Two Noble Kinsmen
Act 2, Scene 1
Athens. A garden, with a prison in the background.
- Enter Jailer and Wooer.
Jailer2 - 9
- I may depart with little, while I live; something I may cast
- to you, not much. Alas, the prison I keep, though it be for
- great ones, yet they seldom come: before one salmon, you
- shall take a number of minnows. I am given out to be better
- lin’d than it can appear to me report is a true speaker. I
- would I were really that I am deliver’d to be. Marry, what I
- have (be it what it will) I will assure upon my daughter at
- the day of my death.
Wooer10 - 11
- Sir, I demand no more than your own offer, and I will estate
- your daughter in what I have promis’d.
Jailer12 - 14
- Well, we will talk more of this when the solemnity is past.
- But have you a full promise of her? When that shall be seen,
- I tender my consent.
- Enter Daughter with strewings.
- I have, sir. Here she comes.
Jailer17 - 21
- Your friend and I have chanc’d to name you here, upon the
- old business. But no more of that now; so soon as the court
- hurry is over, we will have an end of it. I’ th’ mean time,
- look tenderly to the two prisoners. I can tell you they are
Daughter22 - 26
- These strewings are for their chamber. ’Tis pity they are in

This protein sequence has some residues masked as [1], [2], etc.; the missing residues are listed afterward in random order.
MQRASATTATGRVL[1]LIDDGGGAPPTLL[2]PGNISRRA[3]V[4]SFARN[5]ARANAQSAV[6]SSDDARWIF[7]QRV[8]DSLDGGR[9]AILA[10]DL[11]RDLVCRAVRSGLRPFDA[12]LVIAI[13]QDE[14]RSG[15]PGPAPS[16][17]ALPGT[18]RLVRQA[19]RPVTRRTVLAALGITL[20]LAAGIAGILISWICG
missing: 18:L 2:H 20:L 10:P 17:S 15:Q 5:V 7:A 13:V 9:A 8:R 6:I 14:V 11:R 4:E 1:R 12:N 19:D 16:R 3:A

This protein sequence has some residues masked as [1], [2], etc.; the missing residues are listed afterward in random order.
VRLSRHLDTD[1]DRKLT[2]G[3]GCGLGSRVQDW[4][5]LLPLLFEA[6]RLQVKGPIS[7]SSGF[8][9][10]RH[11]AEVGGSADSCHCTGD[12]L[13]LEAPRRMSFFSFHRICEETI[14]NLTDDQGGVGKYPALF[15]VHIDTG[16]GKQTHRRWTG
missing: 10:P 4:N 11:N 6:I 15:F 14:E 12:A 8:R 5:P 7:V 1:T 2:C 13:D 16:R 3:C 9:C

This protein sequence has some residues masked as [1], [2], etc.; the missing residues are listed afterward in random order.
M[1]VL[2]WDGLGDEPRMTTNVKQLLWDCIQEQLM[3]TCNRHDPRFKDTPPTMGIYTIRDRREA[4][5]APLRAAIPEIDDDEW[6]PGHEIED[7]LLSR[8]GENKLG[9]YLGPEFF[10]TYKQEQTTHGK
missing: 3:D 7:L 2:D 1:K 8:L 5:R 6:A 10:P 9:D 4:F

- prison, and ’twere pity they should be out. I do think they
- have patience to make any adversity asham’d. The prison
- itself is proud of ’em; and they have all the world in their
- They are fam’d to be a pair of absolute men.
Daughter28 - 29
- By my troth, I think fame but stammers ’em, they stand a
- grise above the reach of report.
- I heard them reported in the battle to be the only doers.
Daughter31 - 34
- Nay, most likely, for they are noble suff’rers. I marvel how
- they would have look’d had they been victors, that with such
- a constant nobility enforce a freedom out of bondage, making
- misery their mirth, and affliction a toy to jest at.
- Do they so?
Daughter36 - 43
- It seems to me they have no more sense of their captivity
- than I of ruling Athens. They eat well, look merrily,
- discourse of many things, but nothing of their own restraint
- and disasters. Yet sometime a divided sigh, martyr’d as
- ’twere i’ th’ deliverance, will break from one of them; when
- the other presently gives it so sweet a rebuke that I could
- wish myself a sigh to be so chid, or at least a sigher to be
- I never saw ’em.
Jailer45 - 48
- The Duke himself came privately in the night, and so did
- they. What the reason of it is, I know not.
- Enter Palamon and Arcite above.
- Look yonder they are! That’s Arcite looks out.
Daughter49 - 50
- No, sir, no, that’s Palamon. Arcite is the lower of the
- twain; you may perceive a part of him.
Jailer51 - 52
- Go to, leave your pointing. They would not make us their
- object. Out of their sight.
Daughter53 - 54
- It is a holiday to look on them. Lord, the diff’rence of
- Exeunt Jailer, Wooer, and Daughter.